HIV stands for human immunodeficiency virus. It weakens a person’s immune system by destroying important cells that fight disease and infection. No effective cure exists for HIV. But with proper medical care, HIV can be controlled. The medicine used to treat HIV is called antiretroviral therapy or ART. If taken the right way, every day, this medicine can dramatically prolong the lives of many people infected with HIV, keep them healthy, and greatly lower their chance of infecting others. . If you get an STD you are more likely to get HIV than someone who is STD-free. This is because the same behaviors and circumstances that may put you at risk for getting an STD can also put you at greater risk for getting HIV. In addition, having a sore or break in the skin from an STD may allow HIV to more easily enter your body. As of 2011, approximately 16% of the estimated 1.2 million persons with HIV infection in the United States are unaware of their infection.

Genital Herpes

Genital herpes is an STD caused by two types of viruses. The viruses are called herpes simplex virus type 1 (HSV-1) and herpes simplex virus type 2 (HSV-2). Genital herpes is common in the United States. More than one out of every six people aged 14 to 49 years have genital herpes. You can get genital herpes by having vaginal, anal, or oral sex with someone who has the disease. If you do not have herpes, you can get infected if you come into contact with the herpes virus in:

  • A herpes sore;
  • Saliva (if your partner has an oral herpes infection) or genital secretions (if your partner has a genital herpes infection);
  • Skin in the oral area if your partner has an oral herpes infection, or skin in the genital area if your partner has a genital herpes infection.

You can get herpes from a sex partner who does not have a visible sore or who may not know he or she is infected. It is also possible to get genital herpes if you receive oral sex from a sex partner who has oral herpes. There is no cure for herpes. However, there are medicines that can lessen or shorten outbreaks. One of these anti-herpes medicines can be taken daily, and makes it less likely that you will pass the infection on to your sex partner. If you are pregnant and have genital herpes, it is very important for you to go to prenatal care visits. Herpes infection can be passed from you to your unborn child before birth but is more commonly passed to your infant during delivery. This can lead to a potentially deadly infection in your baby (called neonatal herpes). If you have herpes symptoms at delivery, a ‘C-section’ is usually performed.

Human Papilloma Virus (HPV)

HPV is the most common sexually transmitted infection (STI). HPV is a different virus than HIV and HSV (herpes). 79 million Americans, most in their late teens and early 20s, are infected with HPV. There are many different types of HPV. Some types can cause health problems including genital warts and cancers. You can get HPV by having vaginal, anal, or oral sex with someone who has the virus. It is most commonly spread during vaginal or anal sex. HPV can be passed even when an infected person has no signs or symptoms. Anyone who is sexually active can get HPV, even if you have had sex with only one person. You also can develop symptoms years after you have sex with someone who is infected. This makes it hard to know when you first became infected. HPV can cause health problems like genital warts and cancer. Genital warts usually appear as a small bump or group of bumps in the genital area. They can be small or large, raised or flat, or shaped like a cauliflower. A healthcare provider can usually diagnose warts by looking at the genital area. HPV can cause cervical and other cancers including cancer of the vulva, vagina, penis, or anus. It can also cause cancer in the back of the throat, including the base of the tongue and tonsils (called oropharyngeal cancer). There is no treatment for the virus itself. However, there are treatments for the health problems that HPV can cause: 1. Genital warts can be treated by your healthcare provider or with prescription medication. If left untreated, genital warts may go away, stay the same, or grow in size or number. 2. Cervical precancer can be treated. Women who get routine Pap tests and follow up as needed can identify problems before cancer develops.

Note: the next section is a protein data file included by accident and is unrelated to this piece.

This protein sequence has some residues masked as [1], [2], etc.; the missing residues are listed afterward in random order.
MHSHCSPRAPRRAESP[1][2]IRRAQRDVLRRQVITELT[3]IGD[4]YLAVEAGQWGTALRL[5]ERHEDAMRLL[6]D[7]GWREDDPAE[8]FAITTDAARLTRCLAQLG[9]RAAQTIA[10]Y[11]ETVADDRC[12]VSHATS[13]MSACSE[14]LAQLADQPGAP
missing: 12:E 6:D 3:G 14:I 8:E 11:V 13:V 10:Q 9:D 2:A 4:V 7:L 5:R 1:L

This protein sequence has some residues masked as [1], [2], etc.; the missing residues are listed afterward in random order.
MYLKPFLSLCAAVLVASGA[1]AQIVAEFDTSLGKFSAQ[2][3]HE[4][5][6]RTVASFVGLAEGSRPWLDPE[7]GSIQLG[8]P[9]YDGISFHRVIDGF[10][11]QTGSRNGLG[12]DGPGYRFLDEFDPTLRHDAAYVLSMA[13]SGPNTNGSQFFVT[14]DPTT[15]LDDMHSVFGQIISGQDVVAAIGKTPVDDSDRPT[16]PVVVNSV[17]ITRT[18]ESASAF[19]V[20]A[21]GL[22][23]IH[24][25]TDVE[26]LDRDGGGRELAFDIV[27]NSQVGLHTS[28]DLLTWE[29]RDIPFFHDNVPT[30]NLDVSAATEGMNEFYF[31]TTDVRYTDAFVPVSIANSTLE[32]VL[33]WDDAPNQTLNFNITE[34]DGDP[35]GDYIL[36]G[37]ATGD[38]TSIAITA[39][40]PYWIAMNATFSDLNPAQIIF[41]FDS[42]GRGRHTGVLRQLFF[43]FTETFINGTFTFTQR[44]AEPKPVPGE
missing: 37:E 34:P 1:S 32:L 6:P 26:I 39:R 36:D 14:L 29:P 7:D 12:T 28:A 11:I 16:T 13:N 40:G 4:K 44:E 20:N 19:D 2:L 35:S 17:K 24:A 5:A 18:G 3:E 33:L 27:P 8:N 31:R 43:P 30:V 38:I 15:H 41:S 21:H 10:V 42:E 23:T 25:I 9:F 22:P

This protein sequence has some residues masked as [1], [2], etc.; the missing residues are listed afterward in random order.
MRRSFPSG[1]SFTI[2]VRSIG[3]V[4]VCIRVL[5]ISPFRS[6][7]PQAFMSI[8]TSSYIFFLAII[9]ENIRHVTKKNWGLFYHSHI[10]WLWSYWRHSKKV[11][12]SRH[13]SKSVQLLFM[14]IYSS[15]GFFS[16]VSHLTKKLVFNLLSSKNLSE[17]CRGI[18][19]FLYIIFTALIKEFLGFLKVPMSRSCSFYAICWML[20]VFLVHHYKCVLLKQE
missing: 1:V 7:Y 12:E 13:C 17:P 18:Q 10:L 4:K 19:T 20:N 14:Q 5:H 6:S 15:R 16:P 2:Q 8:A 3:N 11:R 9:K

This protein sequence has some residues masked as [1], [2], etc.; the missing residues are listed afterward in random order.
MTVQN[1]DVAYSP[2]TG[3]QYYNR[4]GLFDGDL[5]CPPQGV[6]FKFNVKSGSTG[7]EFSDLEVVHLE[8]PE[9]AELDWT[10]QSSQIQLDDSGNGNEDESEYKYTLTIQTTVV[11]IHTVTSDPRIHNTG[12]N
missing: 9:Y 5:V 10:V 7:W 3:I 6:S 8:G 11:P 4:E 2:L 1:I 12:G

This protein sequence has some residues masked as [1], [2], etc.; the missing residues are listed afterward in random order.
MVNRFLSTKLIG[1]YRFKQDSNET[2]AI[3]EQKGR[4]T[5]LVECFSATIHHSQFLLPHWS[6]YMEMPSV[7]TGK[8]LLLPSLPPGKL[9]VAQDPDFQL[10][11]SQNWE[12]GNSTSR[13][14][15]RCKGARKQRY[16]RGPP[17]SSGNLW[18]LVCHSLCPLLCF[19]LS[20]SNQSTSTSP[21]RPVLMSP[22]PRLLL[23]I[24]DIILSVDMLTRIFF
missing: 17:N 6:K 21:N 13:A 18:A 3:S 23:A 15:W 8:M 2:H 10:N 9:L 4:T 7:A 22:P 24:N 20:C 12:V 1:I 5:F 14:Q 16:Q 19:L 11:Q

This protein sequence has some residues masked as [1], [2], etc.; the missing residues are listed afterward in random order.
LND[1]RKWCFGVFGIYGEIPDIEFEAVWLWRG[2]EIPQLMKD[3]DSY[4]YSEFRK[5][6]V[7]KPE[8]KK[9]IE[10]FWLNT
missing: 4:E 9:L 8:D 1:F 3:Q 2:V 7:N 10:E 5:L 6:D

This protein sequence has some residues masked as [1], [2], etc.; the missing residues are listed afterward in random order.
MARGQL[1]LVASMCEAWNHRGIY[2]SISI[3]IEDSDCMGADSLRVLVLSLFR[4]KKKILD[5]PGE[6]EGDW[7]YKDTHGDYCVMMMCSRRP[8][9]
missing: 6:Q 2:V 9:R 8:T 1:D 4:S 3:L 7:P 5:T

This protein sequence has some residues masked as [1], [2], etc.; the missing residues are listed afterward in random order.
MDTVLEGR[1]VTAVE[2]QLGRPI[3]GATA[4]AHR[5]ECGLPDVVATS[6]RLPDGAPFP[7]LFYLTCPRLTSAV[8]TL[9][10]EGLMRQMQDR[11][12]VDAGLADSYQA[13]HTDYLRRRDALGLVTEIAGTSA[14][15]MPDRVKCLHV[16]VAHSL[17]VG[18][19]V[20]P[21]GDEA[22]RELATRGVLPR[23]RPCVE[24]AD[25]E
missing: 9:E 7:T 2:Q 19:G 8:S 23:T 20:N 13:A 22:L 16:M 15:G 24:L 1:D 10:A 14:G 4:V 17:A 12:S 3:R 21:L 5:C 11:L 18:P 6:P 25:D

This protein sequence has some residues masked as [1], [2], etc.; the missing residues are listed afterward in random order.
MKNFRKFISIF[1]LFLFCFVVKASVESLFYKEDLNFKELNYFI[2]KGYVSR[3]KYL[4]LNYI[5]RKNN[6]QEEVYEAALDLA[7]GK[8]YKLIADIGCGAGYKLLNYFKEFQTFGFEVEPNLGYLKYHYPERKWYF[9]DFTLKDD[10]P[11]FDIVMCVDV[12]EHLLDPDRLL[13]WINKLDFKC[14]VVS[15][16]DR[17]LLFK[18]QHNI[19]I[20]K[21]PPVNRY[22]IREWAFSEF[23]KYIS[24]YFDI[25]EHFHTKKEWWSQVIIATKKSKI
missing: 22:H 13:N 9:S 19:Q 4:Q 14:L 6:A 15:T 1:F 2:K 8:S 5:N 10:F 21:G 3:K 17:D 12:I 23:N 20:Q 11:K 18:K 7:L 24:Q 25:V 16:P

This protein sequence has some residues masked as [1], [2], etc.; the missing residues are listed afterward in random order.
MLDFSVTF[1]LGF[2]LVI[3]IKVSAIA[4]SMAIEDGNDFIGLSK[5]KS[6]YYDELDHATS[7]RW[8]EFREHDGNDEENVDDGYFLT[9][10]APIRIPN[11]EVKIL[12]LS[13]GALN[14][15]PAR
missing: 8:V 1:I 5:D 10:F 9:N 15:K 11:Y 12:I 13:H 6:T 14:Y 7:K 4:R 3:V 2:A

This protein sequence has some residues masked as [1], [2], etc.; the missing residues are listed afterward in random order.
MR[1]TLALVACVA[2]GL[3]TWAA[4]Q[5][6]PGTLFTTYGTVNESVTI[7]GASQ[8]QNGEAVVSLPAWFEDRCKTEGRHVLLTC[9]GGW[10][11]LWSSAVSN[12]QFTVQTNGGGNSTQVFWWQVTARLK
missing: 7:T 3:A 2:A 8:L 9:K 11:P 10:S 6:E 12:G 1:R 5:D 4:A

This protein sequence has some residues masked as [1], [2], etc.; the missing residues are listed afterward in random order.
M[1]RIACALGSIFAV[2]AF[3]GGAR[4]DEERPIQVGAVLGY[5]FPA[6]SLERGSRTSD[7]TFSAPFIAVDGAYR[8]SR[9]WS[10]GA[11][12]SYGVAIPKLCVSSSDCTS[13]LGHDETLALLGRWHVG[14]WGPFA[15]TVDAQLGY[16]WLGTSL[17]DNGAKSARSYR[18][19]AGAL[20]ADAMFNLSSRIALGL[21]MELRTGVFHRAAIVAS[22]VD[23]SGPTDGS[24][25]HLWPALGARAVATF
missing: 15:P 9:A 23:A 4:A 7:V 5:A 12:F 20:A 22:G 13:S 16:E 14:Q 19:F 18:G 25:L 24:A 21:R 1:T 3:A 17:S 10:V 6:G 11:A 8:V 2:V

Syphilis

There are three stages of symptoms for syphilis:

  1. A painless ulcer on genitals or mouth called a chancre.
  2. Copper-colored rash primarily on palms of hands and feet, sore throat, hair loss, and swollen glands.
  3. Damage to major organs heart, liver, brain, bones & joints, may cause paralysis, numbness, blindness, deafness, dementia, and can cause death.

Syphilis is detected and diagnosed by a blood test. It is treated through antibiotic injections.

Trichomoniasis

Trichomoniasis (or “trich”) is a very common STI and, in fact, the most common curable STI. Although symptoms of the disease vary, most people who have the parasite cannot tell they are infected. Infection is more common in women than in men. Trichomoniasis can increase the risk of getting or spreading other sexually transmitted infections. For example, trichomoniasis can cause genital inflammation that makes it easier to get infected with HIV, or to pass the HIV virus on to a sex partner. Pregnant women with trichomoniasis are more likely to have their babies too early (preterm delivery) and are more likely to have a low birth weight baby (less than 5.5 pounds). It is treated with oral antibiotics.